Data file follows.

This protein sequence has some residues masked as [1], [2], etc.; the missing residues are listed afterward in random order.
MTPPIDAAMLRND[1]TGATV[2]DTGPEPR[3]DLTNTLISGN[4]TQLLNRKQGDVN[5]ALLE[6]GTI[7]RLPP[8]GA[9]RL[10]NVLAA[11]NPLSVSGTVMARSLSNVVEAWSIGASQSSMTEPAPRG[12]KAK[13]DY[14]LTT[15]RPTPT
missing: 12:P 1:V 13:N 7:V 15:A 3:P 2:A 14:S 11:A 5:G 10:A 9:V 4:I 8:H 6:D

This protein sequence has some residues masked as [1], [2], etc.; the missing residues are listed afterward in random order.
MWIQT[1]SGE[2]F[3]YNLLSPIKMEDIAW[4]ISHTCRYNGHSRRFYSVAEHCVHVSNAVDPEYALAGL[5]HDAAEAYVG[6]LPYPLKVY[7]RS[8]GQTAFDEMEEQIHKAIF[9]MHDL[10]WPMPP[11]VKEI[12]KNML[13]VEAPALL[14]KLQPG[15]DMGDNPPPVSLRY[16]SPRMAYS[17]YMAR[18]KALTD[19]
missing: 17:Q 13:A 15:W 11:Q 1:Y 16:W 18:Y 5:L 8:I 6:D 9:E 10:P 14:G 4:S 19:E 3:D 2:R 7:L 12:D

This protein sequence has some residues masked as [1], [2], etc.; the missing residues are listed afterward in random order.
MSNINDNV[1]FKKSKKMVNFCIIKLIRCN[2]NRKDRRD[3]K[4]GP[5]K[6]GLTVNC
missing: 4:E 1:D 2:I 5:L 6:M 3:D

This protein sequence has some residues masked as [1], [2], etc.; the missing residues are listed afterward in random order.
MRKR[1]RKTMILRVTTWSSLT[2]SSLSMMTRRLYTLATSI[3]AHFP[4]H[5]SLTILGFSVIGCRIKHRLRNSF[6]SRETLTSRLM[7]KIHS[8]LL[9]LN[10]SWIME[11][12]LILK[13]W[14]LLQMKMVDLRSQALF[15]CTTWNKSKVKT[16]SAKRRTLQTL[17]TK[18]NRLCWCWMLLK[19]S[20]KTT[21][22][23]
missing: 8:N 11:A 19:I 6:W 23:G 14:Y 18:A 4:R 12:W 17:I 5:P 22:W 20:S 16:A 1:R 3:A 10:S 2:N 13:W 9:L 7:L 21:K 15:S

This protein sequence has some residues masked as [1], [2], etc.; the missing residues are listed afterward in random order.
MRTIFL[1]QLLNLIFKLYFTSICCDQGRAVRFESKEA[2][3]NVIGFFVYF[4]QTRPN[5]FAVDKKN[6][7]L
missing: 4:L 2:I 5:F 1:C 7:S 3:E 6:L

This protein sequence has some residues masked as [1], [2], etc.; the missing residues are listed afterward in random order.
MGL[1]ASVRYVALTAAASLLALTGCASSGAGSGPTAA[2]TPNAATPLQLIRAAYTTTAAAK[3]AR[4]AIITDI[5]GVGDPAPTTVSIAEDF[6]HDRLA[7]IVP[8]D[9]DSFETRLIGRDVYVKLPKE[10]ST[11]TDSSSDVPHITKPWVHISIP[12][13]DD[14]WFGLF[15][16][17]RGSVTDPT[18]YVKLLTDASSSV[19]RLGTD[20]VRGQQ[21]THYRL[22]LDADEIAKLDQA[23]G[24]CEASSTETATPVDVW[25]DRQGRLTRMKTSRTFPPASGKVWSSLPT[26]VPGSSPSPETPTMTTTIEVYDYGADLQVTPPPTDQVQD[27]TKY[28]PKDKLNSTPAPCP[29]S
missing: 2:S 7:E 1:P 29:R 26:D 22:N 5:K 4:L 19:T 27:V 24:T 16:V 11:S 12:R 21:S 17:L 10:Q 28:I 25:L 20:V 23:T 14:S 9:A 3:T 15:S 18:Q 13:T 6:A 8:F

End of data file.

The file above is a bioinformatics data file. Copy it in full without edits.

This protein sequence has some residues masked as [1], [2], etc.; the missing residues are listed afterward in random order.
MTPPIDAAMLRND[1]TGATV[2]DTGPEPR[3]DLTNTLISGN[4]TQLLNRKQGDVN[5]ALLE[6]GTI[7]RLPP[8]GA[9]RL[10]NVLAA[11]NPLSVSGTVMARSLSNVVEAWSIGASQSSMTEPAPRG[12]KAK[13]DY[14]LTT[15]RPTPT
missing: 12:P 1:V 13:N 7:V 15:A 3:P 2:A 14:S 11:A 5:G 10:A 9:V 4:I 8:H 6:D

This protein sequence has some residues masked as [1], [2], etc.; the missing residues are listed afterward in random order.
MWIQT[1]SGE[2]F[3]YNLLSPIKMEDIAW[4]ISHTCRYNGHSRRFYSVAEHCVHVSNAVDPEYALAGL[5]HDAAEAYVG[6]LPYPLKVY[7]RS[8]GQTAFDEMEEQIHKAIF[9]MHDL[10]WPMPP[11]VKEI[12]KNML[13]VEAPALL[14]KLQPG[15]DMGDNPPPVSLRY[16]SPRMAYS[17]YMAR[18]KALTD[19]
missing: 17:Q 13:A 15:W 11:Q 1:Y 16:W 18:Y 5:L 8:I 6:D 9:E 10:P 14:G 4:S 19:E 3:D 2:R 7:L 12:D

This protein sequence has some residues masked as [1], [2], etc.; the missing residues are listed afterward in random order.
MSNINDNV[1]FKKSKKMVNFCIIKLIRCN[2]NRKDRRD[3]K[4]GP[5]K[6]GLTVNC
missing: 4:E 1:D 2:I 5:L 6:M 3:D

This protein sequence has some residues masked as [1], [2], etc.; the missing residues are listed afterward in random order.
MRKR[1]RKTMILRVTTWSSLT[2]SSLSMMTRRLYTLATSI[3]AHFP[4]H[5]SLTILGFSVIGCRIKHRLRNSF[6]SRETLTSRLM[7]KIHS[8]LL[9]LN[10]SWIME[11][12]LILK[13]W[14]LLQMKMVDLRSQALF[15]CTTWNKSKVKT[16]SAKRRTLQTL[17]TK[18]NRLCWCWMLLK[19]S[20]KTT[21][22][23]
missing: 8:N 11:A 19:I 6:W 23:G 14:Y 18:A 4:R 12:W 17:I 5:P 22:W 20:S 16:A 1:R 3:A 10:S 2:N 13:W 9:L 7:L 21:K 15:S

This protein sequence has some residues masked as [1], [2], etc.; the missing residues are listed afterward in random order.
MRTIFL[1]QLLNLIFKLYFTSICCDQGRAVRFESKEA[2][3]NVIGFFVYF[4]QTRPN[5]FAVDKKN[6][7]L
missing: 4:L 2:I 5:F 1:C 7:S 3:E 6:L

This protein sequence has some residues masked as [1], [2], etc.; the missing residues are listed afterward in random order.
MGL[1]ASVRYVALTAAASLLALTGCASSGAGSGPTAA[2]TPNAATPLQLIRAAYTTTAAAK[3]AR[4]AIITDI[5]GVGDPAPTTVSIAEDF[6]HDRLA[7]IVP[8]D[9]DSFETRLIGRDVYVKLPKE[10]ST[11]TDSSSDVPHITKPWVHISIP[12][13]DD[14]WFGLF[15][16][17]RGSVTDPT[18]YVKLLTDASSSV[19]RLGTD[20]VRGQQ[21]THYRL[22]LDADEIAKLDQA[23]G[24]CEASSTETATPVDVW[25]DRQGRLTRMKTSRTFPPASGKVWSSLPT[26]VPGSSPSPETPTMTTTIEVYDYGADLQVTPPPTDQVQD[27]TKY[28]PKDKLNSTPAPCP[29]S
missing: 2:S 7:E 1:P 29:R 26:D 22:N 5:K 4:L 19:T 27:V 24:T 16:V 11:S 12:R 21:S 17:L 10:Q 28:I 25:L 20:V 23:T 14:S 9:A 3:T 15:S 18:Q 13:T 6:A 8:F